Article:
Assam: Rampaging buffalo gores two persons to death near Kaziranga, gunned down

Forest officials blamed community fishing, organised as a part of the celebration of harvest festival Bhogali Bihu, for the incidents.

Published: 15th January 2021 01:54 PM  |   Last Updated: 15th January 2021 02:02 PM   |  A+A-

A wild buffalo of Kaziranga National Park

A wild buffalo of Kaziranga National Park. (Photo| Special Arrangement)

By Express News Service

GUWAHATI: A wild buffalo of the Kaziranga National Park was gunned down but not before it ran amok, goring two persons to death.

The animal, which appeared in the park's Biswanath division, had killed a villager, Jayanta Das (45), on Thursday morning. The death had sparked off a protest with the locals torching a forest range office and a vehicle at the site.

As efforts were being made by forest guards and police personnel to drive the animal away, it gored another person, Sukur Ali (55), to death and injured two others on Friday morning. Eventually, the animal was gunned down by the personnel. "It was shot dead in self-defence. We are not sure if it died in the firing by police personnel or forest guards," Deputy Conservator of Forest Mukut Das told The New Indian Express.

He said that the animal had charged at the personnel which endangered their lives. The two injured people were admitted to a hospital and stated to be out of danger. Forest officials blamed community fishing, organised as a part of the celebration of harvest festival Bhogali Bihu, for the incidents.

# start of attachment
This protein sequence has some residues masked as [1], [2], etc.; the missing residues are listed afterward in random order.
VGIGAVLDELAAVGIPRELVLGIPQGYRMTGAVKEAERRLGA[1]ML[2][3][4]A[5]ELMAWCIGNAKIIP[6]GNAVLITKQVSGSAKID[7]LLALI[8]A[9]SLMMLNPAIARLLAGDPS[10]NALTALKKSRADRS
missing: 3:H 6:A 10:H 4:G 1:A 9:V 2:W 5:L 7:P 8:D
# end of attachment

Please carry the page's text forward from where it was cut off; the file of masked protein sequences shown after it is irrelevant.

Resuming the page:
On January 13 and 14, over 3,000 people had entered the First Addition to the park for community fishing defying prohibitory orders clamped under Section 144 of the CrPC. "As people unlawfully entered the park, the animals moved from southern side to northern side. Some crossed over the Brahmaputra and entered north bank area (Biswanath). Community fishing is a part of our culture and tradition but we cannot do it everywhere. The Kaziranga National Park is for the wildlife," a senior forest official said.

He said when a large number of people enter an area protected for the wildlife, it is natural the animals will move here and there. "When they enter a new area, they get disturbed. Life is life, whether it is that of an animal or a human being. The incidents were really unfortunate. We should not compromise with any community-related activities when it comes to conservation," the official added.


Disclaimer : We respect your thoughts and views! But we need to be judicious while moderating your comments. All the comments will be moderated by the editorial. Abstain from posting comments that are obscene, defamatory or inflammatory, and do not indulge in personal attacks. Try to avoid outside hyperlinks inside the comment. Help us delete comments that do not follow these guidelines.

The views expressed in comments published on are those of the comment writers alone. They do not represent the views or opinions of or its staff, nor do they represent the views or opinions of The New Indian Express Group, or any entity of, or affiliated with, The New Indian Express Group. reserves the right to take any or all comments down at any time.

flipboard facebook twitter whatsapp